Birthright citizenship may be under attack.
President Donald Trump has announced a potential executive order that would end “birthright” citizenship — the standing right to a U.S. citizenship that comes with being born in the U.S. held by anyone born within the borders, including children of non-citizen immigrants.
According to the New York Times, the “attention-grabbing maneuver” comes as an effort to bolster support for the Trump Administration in the midst of the midterm elections. “We’re the only country in the world where a person comes in and has a baby, and the baby is essentially a citizen of the U.S. for 85 years, with all of those benefits. It’s ridiculous, and it has to end,” said President Trump to Axios, disregarding the more than 30 other nations in the Western Hemisphere alone that hold similar birthright laws.
But how feasible would it actually be for Trump to implement such an executive order? Colorado College Professor of political science Douglas Edlin said that the opposition lies in the first section of the Fourteenth Amendment, which states that all persons born or naturalized in the U.S., and subject to the jurisdiction thereof, are citizens of the U.S. and of the state wherein they reside. “The assumption that most people make is [that] that is the textual constitutional basis for birthright citizenship and it can’t be altered by executive order, or even by Congress,” Edlin said.
Although the constitutional language may protect birthright citizenship, the document includes the dependent clause that modifies the amendment with the phrase, “subject to the jurisdiction thereof.” An alternative argument is that it would be superfluous if there weren’t limitations on this clause.
“The argument on the other side is that the children of illegal immigrants are not subject to the jurisdiction of the U.S., and so therefore, they are not, simply by virtue of being born on U.S. soil, citizens of the country” said Edlin. “I think that there’s a question of whether [President Trump] can do this by executive order, and then there’s a second question about whether it would be constitutional.” Thus, there are citizenship scholars who argue that because of the clause, children of illegal immigrants are not entitled to birthright citizenship under the Constitution.
House Speaker Paul Ryan was quoted by Kentucky radio station WVLK as saying, “[Trump] obviously cannot do that” and that somehow successfully doing so “would involve a very, very lengthy constitutional process … the Fourteenth Amendment is pretty clear.” However, according to Edlin, “Presidents have done many things by executive order that were not obviously within their authority and wound up being sustained…The question of its constitutionality is critical.”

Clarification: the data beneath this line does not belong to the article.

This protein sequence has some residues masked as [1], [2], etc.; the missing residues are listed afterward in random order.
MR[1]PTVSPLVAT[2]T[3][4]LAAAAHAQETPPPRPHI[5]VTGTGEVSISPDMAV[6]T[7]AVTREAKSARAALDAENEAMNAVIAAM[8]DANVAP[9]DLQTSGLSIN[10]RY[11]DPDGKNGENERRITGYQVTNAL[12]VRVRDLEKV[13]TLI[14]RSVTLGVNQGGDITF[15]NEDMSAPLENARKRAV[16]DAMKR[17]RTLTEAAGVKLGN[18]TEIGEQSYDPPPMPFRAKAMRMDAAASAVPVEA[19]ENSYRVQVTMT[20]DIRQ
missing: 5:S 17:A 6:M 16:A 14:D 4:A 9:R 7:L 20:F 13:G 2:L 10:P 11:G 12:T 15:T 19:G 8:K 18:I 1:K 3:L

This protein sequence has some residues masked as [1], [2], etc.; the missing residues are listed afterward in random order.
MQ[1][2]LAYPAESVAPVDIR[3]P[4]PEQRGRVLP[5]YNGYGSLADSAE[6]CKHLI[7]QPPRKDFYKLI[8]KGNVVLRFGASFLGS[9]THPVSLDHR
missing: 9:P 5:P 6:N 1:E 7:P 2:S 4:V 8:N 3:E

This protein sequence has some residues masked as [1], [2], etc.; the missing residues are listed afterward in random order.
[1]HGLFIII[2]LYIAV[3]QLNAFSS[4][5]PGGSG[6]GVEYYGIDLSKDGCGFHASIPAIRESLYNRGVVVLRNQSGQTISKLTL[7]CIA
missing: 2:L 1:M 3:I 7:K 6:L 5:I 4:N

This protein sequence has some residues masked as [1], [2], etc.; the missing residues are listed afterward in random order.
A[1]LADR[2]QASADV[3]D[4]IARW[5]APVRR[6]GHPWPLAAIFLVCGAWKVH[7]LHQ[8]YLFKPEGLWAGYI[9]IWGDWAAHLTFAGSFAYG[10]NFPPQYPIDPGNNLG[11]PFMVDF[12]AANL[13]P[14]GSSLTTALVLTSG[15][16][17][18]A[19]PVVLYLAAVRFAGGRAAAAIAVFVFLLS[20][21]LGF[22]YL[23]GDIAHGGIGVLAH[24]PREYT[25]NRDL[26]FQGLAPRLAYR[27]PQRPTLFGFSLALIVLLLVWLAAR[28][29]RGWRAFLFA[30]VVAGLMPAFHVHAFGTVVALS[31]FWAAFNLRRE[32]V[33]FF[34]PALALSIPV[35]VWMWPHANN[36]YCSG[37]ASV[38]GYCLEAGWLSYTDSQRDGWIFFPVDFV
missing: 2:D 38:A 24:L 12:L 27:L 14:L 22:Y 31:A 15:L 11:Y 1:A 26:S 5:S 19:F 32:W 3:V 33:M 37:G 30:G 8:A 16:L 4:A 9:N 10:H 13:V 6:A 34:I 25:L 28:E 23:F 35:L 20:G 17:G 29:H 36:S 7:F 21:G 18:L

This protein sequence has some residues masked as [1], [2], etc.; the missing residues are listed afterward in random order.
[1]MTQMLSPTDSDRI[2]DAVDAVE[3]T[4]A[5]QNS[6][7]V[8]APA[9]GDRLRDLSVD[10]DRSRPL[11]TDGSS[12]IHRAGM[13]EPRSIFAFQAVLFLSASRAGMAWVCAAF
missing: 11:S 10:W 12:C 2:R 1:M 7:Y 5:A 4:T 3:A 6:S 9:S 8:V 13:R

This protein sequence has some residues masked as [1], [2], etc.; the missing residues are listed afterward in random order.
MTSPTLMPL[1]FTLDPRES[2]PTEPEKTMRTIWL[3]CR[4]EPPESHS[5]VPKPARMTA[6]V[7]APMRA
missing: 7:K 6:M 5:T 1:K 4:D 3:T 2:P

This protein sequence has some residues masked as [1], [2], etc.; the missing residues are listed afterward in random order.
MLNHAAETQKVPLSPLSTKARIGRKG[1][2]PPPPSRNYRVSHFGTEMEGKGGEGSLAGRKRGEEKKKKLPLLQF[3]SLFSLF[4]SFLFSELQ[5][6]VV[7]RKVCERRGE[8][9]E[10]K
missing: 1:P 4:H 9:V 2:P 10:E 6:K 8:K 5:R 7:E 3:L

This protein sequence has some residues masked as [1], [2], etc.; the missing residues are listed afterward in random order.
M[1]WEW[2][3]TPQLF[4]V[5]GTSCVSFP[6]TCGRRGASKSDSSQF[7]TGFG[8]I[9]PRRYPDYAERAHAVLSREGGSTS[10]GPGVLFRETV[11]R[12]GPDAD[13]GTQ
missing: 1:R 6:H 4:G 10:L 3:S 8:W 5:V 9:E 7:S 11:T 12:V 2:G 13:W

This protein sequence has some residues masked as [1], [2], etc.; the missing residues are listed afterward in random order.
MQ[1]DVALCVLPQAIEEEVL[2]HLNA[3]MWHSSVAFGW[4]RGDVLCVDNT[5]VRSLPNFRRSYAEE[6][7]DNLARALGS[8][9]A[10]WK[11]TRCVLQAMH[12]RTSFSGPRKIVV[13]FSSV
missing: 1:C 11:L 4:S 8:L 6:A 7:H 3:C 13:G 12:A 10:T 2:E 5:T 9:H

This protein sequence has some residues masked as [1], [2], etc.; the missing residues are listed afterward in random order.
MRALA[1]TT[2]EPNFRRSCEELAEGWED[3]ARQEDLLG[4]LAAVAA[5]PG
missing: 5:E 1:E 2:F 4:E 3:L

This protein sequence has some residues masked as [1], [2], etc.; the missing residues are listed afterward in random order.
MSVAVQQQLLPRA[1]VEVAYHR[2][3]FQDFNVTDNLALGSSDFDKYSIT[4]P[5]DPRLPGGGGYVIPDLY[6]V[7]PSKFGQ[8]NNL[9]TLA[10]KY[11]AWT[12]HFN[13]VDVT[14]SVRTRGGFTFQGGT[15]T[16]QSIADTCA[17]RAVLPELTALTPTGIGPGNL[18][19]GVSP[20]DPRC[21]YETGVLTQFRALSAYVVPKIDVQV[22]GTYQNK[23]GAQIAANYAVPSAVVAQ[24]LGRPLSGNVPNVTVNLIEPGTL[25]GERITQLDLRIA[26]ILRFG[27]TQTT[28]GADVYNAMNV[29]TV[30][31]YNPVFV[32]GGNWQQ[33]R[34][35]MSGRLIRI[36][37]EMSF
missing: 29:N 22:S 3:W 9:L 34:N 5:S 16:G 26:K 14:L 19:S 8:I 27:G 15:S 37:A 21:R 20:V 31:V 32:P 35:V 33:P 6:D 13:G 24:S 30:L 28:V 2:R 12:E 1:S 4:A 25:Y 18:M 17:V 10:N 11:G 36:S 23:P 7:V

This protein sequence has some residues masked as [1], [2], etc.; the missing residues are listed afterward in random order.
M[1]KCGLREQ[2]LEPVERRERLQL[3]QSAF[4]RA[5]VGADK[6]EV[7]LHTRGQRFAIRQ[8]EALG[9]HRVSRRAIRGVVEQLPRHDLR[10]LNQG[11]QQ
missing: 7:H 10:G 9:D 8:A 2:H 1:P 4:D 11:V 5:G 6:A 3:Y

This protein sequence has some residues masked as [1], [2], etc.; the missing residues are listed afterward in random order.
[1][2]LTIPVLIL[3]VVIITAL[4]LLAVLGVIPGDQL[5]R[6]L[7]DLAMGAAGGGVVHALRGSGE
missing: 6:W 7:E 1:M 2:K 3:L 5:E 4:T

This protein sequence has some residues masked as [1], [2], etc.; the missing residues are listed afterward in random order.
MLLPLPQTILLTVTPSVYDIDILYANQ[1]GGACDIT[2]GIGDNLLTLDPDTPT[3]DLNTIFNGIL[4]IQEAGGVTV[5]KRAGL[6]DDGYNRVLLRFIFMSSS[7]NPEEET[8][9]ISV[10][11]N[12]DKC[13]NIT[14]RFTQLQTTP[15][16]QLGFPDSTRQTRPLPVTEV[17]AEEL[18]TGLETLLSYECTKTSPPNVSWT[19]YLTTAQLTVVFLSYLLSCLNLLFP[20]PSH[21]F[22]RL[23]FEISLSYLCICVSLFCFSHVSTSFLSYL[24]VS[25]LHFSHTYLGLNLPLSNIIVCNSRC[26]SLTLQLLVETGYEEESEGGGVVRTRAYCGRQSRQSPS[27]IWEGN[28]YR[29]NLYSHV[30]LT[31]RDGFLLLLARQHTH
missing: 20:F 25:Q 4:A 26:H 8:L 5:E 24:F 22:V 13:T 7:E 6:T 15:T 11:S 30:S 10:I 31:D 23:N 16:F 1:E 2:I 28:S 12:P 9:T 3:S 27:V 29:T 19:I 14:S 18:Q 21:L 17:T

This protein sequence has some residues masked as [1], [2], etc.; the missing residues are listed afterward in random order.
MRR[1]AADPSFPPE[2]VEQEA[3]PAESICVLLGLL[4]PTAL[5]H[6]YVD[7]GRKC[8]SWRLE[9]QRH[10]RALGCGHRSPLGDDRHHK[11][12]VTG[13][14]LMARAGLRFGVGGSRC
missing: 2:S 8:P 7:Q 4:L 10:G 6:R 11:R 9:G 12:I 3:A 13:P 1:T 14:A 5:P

When asked about the similarities between the proposed executive order and Executive Order 9066, which was enacted by President Franklin Delano Roosevelt during World War II and led to the incarceration of Japanese-Americans in internment camps, Edlin believes the two situations to be completely dissimilar. “First of all, [the Japanese-Americans] were here [in the U.S.] legally,” said Edlin. “Secondly, the country was at war. So, because of the authority that is constitutionally granted to the president during wartime, there was arguably, not talking about the morality of this obviously, but strictly in terms of the constitutionality of it and the basis for it, there was a stronger constitutional argument for the president having the sole authority to allow for internment. Baseless and immoral and unjustified as it was, there were different kinds of pressures and different powers granted to the President at that time. I understand the arguments that are being made, but there is no imminent national security threat posed by the children of illegal immigrants.”
Therefore, the authority of President Trump to implement an executive order under the precedent of FDR’s actions during World War II is tenuous because we are at war with neither Mexico nor any other Latin American countries.
Vice President Mike Pence recently said to Politico, “We all cherish the language of the 14th Amendment, but the U.S. Supreme Court has never ruled on whether the language of the 14th Amendment — ‘subject to the jurisdiction thereof’ — applies specifically to people who are in the country illegally,” echoing the discrepancy in the interpretation of the amendment between those who favor and oppose the proposed order that Edlin spoke to.
So, for those who the order would impact, particularly the children of illegal immigrants born in the U.S., there are contentious arguments both for and against their naturalization. Whether or not the order is enacted will be seen in the coming weeks. But the prospects of retaining this right are anything but dim; even if the order were to be passed, a series of legal battles challenging it would be inevitable.